When Leaders Should (and Shouldn't) Apologize at Work
By Hallie Crawford
"Sorry, can I borrow you for a moment?"
"Sorry, this project summary is missing Page 13."
"Sorry, could you please speak up?"
If you pay attention to how often you say "I'm sorry" at work, you may realize you say it a lot. This is particularly likely if you are in a management position dealing with many employees, and you are trying to not be overbearing or too demanding. Studies have shown that women tend to apologize more often than men as a way of becoming more likable. Many of us probably remember Pantene's "not sorry" ad campaign to help women become aware of needless apologizing.
There are many mixed opinions on the value of apologizing at work. Some say it makes executives look weak to apologize, while others insist that we need to maintain courteous habits in the workplace. How can we strike a balance? When it is appropriate to apologize at work, and when is it unnecessary? Here are a few guidelines:
Do apologize ...
When you have made a mistake. Even executives make mistakes. We are all human. As Edward John Phelps once said: "The man who makes no mistakes does not usually make anything." Perhaps it's the executive who forgot to attach Page 13 to the report. Maybe you discover that you accused an employee of a certain action without having all the facts.
It's appropriate to apologize in these occasions. Admit you made a mistake, and be quick to fix it. If it is a simple mistake, like a missing page in a report, this could be remedied in an email with the new correct attachment. If it was something more serious, like a false accusation, handle it over the phone or in person. Apologize face to face when necessary. This shows you take responsibility for your actions, which can build trust with your employees. However, don't overapologize; say what is necessary, and move on.
Action tip: This week at work, keep track of your reactions to mistakes you make, even little ones. Do you justify them and avoid taking quick action, or do you face them confidently and take responsibility for your actions? Practice saying "I'm sorry" in the mirror if you're uncomfortable apologizing. Ask a trusted friend for help with especially touchy situations.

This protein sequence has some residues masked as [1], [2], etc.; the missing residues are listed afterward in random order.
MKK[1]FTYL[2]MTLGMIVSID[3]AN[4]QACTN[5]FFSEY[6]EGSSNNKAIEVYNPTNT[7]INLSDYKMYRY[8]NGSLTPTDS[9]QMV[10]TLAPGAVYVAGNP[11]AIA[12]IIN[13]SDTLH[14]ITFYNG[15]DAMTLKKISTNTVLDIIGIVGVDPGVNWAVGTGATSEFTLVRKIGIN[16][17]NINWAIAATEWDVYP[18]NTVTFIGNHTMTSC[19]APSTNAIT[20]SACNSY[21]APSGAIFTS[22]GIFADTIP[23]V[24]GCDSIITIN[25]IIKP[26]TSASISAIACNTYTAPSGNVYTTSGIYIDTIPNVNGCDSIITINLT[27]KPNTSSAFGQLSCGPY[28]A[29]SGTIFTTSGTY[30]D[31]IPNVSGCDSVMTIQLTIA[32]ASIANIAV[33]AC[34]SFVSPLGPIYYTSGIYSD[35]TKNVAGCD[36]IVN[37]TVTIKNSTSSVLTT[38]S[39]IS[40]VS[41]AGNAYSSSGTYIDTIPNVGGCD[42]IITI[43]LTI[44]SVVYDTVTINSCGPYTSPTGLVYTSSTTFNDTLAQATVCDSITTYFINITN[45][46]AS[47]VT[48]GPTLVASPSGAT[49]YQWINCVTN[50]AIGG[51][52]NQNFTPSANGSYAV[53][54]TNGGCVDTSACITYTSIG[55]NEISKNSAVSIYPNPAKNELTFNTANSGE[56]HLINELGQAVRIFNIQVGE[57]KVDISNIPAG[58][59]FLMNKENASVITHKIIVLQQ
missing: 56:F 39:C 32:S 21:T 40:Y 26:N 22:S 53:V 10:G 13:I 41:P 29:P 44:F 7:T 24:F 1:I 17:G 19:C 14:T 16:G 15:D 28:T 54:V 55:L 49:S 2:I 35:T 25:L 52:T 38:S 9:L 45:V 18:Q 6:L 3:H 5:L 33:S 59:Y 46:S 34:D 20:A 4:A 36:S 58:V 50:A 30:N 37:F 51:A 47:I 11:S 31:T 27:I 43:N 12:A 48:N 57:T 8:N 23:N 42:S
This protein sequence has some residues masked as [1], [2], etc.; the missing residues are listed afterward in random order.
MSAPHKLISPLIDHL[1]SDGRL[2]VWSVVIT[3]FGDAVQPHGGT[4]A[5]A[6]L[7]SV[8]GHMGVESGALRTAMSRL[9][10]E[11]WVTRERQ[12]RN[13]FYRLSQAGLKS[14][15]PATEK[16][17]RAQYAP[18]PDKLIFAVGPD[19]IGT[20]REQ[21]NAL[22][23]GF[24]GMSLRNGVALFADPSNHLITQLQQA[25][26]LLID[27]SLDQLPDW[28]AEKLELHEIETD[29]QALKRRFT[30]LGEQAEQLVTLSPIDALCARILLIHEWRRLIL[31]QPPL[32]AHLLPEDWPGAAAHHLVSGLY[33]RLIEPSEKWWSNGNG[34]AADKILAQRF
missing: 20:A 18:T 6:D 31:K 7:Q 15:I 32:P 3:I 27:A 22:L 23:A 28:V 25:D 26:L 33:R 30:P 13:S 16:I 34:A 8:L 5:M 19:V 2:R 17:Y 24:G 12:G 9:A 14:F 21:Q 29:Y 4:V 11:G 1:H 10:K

When your decision affects others in a negative way. As a leader in your company, you may have the responsibility of making big decisions that affect your co-workers for better or for worse. Cutting the budget, changing the vacation policy or implementing new security measures can all be awkward situations you have to handle. Sometimes your ideas will backfire, and they won't be effective or work the way you would like. Other times, changes are necessary but not popular or can impact your employees negatively.
In those moments, apologize if it's appropriate. At a minimum, they'll appreciate you acknowledging the impact on them to show you understand. If the decision was a mistake, let them know you value them and you are sorry that your decision affected them negatively. Then move on. If it was just a tough but necessary decision, be sympathetic, but don't feel you have to beg forgiveness, either. In either situation, realize mistakes and difficult decisions are just inevitable sometimes for those with a lot of responsibility.
Action step: Think back to when you first started your career. Think about leaders you really respected and make a list of the qualities they had. Now imagine if you were on the other side of the situation; how would you want your superior to act toward you? Surely you would appreciate her recognizing and admitting an error that directly affects you. And you would value her empathizing in a sincere way when she made a tough decision that impacted you. Putting yourself in the place of your employees will make it easier for you to apologize.
Don't apologize ...
When it undermines your value. Your employees respect you as a leader, so it is counterproductive to apologize for too many things, such as asking an employee to stop by your office or disagreeing on a work matter. These kinds of apologies make it seem as if you don't value your own worth or ideas. And when that happens frequently, others may subconsciously feel that way as well.
In the situations, replace "sorry" for other expressions, like "excuse me." Or just eliminate it altogether. You can ask your employee "Would you mind stopping by my office this afternoon?" and say "Thank you for taking the time to listen to my viewpoint."
Action tip: Make note of every time you say "sorry" for three days. First, count the number of times each day to determine if it's just excessive in number. Then evaluate if each time was really necessary, or if it can be dropped so that your statement becomes more powerful. During the next week, focus on when you need to apologize and when you don't. Slow down and be more mindful of the words you choose during meetings and casual conversations. Before you apologize, take a moment to evaluate whether it's truly necessary.